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Book on good governance contains no fiction

By: - Reporter / @TarraINQ
/ 12:44 AM August 21, 2011

BOOK sells at Fully Booked for P295.

It’s the one book that ought to have many more volumes to follow it up.

For a country where tales of corruption abound, a movement for clean governance has put together stories of what remains “the exception” in the nation’s political scene: good news in governance.

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Good governance movement Kaya Natin! recently launched its first book, a quick 76-page read that puts together stories behind 10 of the country’s better known political reformists, including Interior Secretary Jesse Robredo, former governors Grace Padaca (Isabela) and Ed Panlilio (Pampanga).

Kaya Natin! lead convenor Harvey Keh is calling on corporate foundations to help the organization bring the book to public high schools nationwide.

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“We’d like corporate foundations to sponsor the book so we could bring them to public schools. They could buy the book then donate them to schools,” he says.

Titled “The Kaya Natin! Champions,” the book hopes to spread the good governance ministry around the country and inspire others to take on the advocacy.

The publication also aims to gather more funds to sustain the Kaya Natin! caravan, which brings its champions to schools around the country for talks with students and young leaders.

“We feel like by putting it in a book, we can reach out to more. It’s sad that when you talk about government, people would say it’s corrupt, it’s about people working for their own keep. But in this book, we want to show people that there are really genuine public servants,” says Keh.

The book debuts amid a critical phase in Philippine politics. Standing on an anticorruption platform, President Aquino is now leading a crusade to bring to justice sinners from the past administration, including the alleged principal, former president Gloria M. Arroyo.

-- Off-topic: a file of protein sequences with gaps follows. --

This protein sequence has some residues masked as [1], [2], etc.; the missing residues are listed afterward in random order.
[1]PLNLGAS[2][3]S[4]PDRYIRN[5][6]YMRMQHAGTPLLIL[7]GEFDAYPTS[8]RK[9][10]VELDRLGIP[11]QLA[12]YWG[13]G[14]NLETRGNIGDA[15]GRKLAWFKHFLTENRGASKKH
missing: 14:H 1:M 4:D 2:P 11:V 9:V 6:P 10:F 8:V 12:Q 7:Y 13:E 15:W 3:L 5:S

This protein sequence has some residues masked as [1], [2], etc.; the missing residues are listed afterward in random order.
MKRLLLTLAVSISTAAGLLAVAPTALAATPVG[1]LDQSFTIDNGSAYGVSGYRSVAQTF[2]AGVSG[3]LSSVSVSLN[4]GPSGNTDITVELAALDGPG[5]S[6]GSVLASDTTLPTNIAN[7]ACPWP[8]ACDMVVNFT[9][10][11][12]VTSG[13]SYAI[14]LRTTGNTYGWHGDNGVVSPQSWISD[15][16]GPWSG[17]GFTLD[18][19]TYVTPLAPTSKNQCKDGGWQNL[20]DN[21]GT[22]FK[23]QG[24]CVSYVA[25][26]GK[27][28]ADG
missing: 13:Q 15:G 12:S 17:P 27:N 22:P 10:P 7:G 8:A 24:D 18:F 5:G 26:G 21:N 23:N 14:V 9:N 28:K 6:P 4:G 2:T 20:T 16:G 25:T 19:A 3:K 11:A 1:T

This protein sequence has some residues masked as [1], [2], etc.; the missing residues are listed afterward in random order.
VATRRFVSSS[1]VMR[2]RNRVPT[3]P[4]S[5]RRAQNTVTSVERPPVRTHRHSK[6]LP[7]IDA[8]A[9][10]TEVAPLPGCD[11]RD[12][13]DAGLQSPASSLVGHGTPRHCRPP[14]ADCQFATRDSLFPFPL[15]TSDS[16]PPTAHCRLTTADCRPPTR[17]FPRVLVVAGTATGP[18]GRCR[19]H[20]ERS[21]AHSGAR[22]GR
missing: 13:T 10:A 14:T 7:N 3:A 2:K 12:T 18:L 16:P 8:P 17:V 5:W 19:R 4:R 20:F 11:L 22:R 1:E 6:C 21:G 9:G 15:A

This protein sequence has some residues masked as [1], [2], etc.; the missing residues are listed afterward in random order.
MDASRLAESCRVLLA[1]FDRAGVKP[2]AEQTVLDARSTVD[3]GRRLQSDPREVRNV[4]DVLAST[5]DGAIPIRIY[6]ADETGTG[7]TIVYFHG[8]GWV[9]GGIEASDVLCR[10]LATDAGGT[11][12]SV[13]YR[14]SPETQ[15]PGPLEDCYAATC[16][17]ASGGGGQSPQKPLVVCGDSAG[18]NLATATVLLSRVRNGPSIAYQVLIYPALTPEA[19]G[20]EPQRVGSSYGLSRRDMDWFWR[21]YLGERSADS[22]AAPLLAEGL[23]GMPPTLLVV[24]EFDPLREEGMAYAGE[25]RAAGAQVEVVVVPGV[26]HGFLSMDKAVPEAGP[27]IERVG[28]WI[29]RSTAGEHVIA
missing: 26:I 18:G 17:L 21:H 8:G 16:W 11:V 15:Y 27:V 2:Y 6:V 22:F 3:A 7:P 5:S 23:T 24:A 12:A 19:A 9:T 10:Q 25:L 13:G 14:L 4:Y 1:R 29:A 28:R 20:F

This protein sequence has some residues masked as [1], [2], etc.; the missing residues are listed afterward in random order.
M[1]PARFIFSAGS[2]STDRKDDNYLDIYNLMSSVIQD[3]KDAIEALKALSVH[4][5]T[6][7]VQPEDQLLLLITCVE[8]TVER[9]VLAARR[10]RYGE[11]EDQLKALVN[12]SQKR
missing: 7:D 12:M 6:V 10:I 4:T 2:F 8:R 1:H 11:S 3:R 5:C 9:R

“If we don’t bring these stories to life, this (good governance) will remain to be the exception instead of the rule. We want to come to a point when the good, the proper, the rightful become the ordinary instead of the exceptional,” Robredo tells the Inquirer.

Other Kaya Natin! champions Senator Teofisto “TG” Guingona III, Quezon City Representative Jorge Banal Jr., and former San Isidro, Nueva Ecija Mayor Sonia Lorenzo turned up for Friday’s launch at Fully Booked on Bonifacio High Street, Taguig City.

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Now experiencing first hand the challenge of overcoming a “systemic” problem, Guingona calls the movement “a sanctuary” for reform politicians.

“The biggest challenge is not to turn. Sometimes, because the forces that are asking you to turn back are still there and very, very strong, it can get frustrating. And you need a source of inspiration, a group of peers of common believers, who can motivate and inspire you and tell you that you can do it,” says Guingona.

Giving a face to good governance, as Senator Francis Pangilinan puts it, is key in helping the public understand what is otherwise “an abstract term.” And with organizations like Kaya Natin! filling such need, the goal of bringing governance into the mainstream has become more attainable.

“You now have a new generation of public leaders who are vision-driven, results-oriented. And the key is to get them organized, to build a critical mass so that what is now a sub-culture of good governance—and you still have the dominant culture of mis-governance—will eventually become the rule rather than the exception,” Pangilinan tells the Inquirer.

Padaca is already looking forward to future volumes of the Kaya Natin! book, even teasing her friends in the movement about interesting follow-ups.

“Let’s wait for the next chapter. Take note, this first book does not even include love teams that developed in the three years of Kaya Natin!,” jokes Padaca in her remarks at the launch, prompting laughter among her audience.

Published by the Ateneo de Manila University Press, the Kaya Natin! book sells at Fully Booked for P295.

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